Quantitative Methods for Drug Discovery and Development
(19 Jun - 14 Jul 2017)



~ Abstracts ~

 

Medical Product Safety: Biological Models and Statistical Methods
Tze Leung Lai, Stanford University, USA


Over the past decade there has been a greatly increased focus on the safety evaluation of medical products. Safety data are routinely collected throughout preclinical in-vitro and in-vivo experiments, clinical development and post-approval studies and monitoring. While the majority of clinical studies are designed to investigate the hypothesized efficacy of a compound, safety outcomes are not generally defined a priori. This brings a number of challenges on how to best analyze the high-dimensional safety data, in order to detect safety signals earlier, and at the same time, reduce the rates of false signals and false non-signals. Depending on the questions of interest and the systems for collecting safety data, statistical methods applied to safety data analysis could differ dramatically.

This tutorial will introduce cutting-edge biological models for safety evaluation and prediction (e.g., in silico models, models for organ-specific toxicity) as well as the commonly used and innovative statistical methods that are tailored for specific objectives and data types for safety signal detection and benefit-risk assessment. Some frequently encountered issues and challenges in safety data analysis are discussed. Examples are given throughout the presentation.

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Regression tree methods for precision medicine
Wei-Yin Loh, University of Wisconsin-Madison, USA


A major difficulty in developing treatments for current diseases, such as cancer, is that treatments seldom benefit all patients equally; a treatment may be beneficial for some patients but it may be ineffective, besides causing unpleasant side effects, in others. A goal of precision medicine is to find the subgroups of patients who respond positively to a treatment. Examples of subgroup-specific treatments include Herceptin and Perjeta, which are effective treatments for breast cancers that test positive for the HER2 protein. These patients are less sensitive to hormone therapy, a common treatment for the disease.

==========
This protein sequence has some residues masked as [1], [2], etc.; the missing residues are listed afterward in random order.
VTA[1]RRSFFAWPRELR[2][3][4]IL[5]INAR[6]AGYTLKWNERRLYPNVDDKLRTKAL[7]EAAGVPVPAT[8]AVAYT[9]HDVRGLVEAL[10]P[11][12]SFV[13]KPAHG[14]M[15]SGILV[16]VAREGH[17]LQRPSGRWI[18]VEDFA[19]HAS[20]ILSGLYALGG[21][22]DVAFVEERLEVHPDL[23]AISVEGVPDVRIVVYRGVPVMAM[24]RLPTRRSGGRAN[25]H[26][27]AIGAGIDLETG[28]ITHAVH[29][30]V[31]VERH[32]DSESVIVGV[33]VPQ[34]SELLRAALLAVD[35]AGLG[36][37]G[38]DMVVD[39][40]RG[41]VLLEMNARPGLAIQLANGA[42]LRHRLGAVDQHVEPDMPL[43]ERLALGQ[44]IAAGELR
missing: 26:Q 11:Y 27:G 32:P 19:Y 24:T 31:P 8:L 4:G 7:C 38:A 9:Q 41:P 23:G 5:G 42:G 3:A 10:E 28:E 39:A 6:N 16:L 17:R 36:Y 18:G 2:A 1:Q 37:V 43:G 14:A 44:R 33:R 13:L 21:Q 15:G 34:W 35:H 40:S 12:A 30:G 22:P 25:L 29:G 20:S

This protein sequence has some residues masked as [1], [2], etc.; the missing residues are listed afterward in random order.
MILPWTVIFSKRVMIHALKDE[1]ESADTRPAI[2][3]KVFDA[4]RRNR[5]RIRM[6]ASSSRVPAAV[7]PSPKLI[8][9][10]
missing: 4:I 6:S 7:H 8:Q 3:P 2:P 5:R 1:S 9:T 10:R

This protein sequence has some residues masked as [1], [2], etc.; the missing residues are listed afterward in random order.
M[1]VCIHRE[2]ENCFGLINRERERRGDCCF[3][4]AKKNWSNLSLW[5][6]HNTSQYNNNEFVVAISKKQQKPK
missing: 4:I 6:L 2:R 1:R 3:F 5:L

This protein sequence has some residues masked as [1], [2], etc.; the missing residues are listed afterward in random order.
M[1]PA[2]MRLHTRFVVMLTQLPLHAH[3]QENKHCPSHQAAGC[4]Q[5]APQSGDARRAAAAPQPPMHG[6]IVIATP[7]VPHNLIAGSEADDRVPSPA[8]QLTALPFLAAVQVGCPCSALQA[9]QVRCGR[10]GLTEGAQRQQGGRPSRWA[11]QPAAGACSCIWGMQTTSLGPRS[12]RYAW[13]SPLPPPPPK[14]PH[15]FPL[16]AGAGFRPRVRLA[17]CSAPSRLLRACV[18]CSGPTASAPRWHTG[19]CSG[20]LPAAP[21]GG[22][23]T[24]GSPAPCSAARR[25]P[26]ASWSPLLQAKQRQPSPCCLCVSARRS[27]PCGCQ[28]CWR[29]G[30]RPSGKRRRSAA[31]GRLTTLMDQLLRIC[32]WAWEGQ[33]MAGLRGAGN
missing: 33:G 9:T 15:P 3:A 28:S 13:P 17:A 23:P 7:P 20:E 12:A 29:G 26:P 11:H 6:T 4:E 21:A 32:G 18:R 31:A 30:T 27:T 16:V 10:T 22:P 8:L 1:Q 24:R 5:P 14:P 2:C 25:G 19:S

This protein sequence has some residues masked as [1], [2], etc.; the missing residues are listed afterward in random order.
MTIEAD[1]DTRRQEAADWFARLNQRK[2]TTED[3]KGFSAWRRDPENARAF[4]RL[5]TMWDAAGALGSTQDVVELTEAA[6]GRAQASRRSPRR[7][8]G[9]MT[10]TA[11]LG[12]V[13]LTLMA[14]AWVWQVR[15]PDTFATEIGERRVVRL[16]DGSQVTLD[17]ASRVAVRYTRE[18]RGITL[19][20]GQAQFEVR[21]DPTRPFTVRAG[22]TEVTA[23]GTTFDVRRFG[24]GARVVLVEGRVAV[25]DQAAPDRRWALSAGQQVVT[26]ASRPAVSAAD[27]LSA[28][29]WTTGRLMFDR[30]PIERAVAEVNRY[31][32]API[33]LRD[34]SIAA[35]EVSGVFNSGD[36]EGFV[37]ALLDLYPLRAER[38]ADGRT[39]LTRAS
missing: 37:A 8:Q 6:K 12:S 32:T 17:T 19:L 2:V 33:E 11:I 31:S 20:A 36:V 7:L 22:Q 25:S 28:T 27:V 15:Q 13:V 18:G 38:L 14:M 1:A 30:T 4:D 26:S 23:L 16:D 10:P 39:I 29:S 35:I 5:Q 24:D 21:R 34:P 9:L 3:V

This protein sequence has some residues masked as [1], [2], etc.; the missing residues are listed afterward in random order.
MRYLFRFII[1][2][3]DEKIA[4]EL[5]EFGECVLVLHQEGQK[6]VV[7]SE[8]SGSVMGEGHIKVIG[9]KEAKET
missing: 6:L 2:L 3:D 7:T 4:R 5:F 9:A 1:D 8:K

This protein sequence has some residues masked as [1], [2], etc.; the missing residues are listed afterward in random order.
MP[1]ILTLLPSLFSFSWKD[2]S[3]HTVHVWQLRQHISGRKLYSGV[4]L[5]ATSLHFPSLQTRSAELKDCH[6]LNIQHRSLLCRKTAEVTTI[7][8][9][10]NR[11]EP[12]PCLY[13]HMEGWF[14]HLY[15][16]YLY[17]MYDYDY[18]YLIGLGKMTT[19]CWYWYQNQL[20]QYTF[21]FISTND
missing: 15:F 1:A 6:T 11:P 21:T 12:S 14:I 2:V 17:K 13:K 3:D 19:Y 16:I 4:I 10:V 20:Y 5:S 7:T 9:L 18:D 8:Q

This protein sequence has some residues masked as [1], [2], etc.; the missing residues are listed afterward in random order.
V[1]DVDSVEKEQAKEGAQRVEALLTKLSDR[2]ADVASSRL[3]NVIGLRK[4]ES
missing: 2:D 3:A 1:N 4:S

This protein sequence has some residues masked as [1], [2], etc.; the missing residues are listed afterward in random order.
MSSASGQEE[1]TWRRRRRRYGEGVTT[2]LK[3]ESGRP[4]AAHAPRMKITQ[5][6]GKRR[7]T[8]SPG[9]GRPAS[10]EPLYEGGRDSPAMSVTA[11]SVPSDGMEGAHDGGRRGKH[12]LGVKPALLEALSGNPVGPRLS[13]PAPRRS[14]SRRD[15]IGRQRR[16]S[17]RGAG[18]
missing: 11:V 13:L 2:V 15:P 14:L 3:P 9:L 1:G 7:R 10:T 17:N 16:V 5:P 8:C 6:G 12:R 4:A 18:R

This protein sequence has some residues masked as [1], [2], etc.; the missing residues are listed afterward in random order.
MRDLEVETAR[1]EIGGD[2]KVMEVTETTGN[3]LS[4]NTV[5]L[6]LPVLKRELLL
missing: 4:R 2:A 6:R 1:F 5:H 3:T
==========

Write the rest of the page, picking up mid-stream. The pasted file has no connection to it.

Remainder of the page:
The task of finding subgroups defined by biomarkers, including genetic variables, and other patient characteristics is made harder by the increasing amount of data that are made possible by technological advancement. As a result, research is turning towards the use of machine learning algorithms to help sort through the information. One class of such methods is regression trees, which are well suited for identification of patient subgroups with differential treatment effects. The tutorial will mainly focus on one regression tree algorithm called GUIDE. It will explain the statistical ideas behind GUIDE, illustrate them on real examples, compare GUIDE with other algorithms, and demonstrate the software. Published literature on GUIDE and its free software may be obtained from http://www.stat.wisc.edu/~loh/guide.html.

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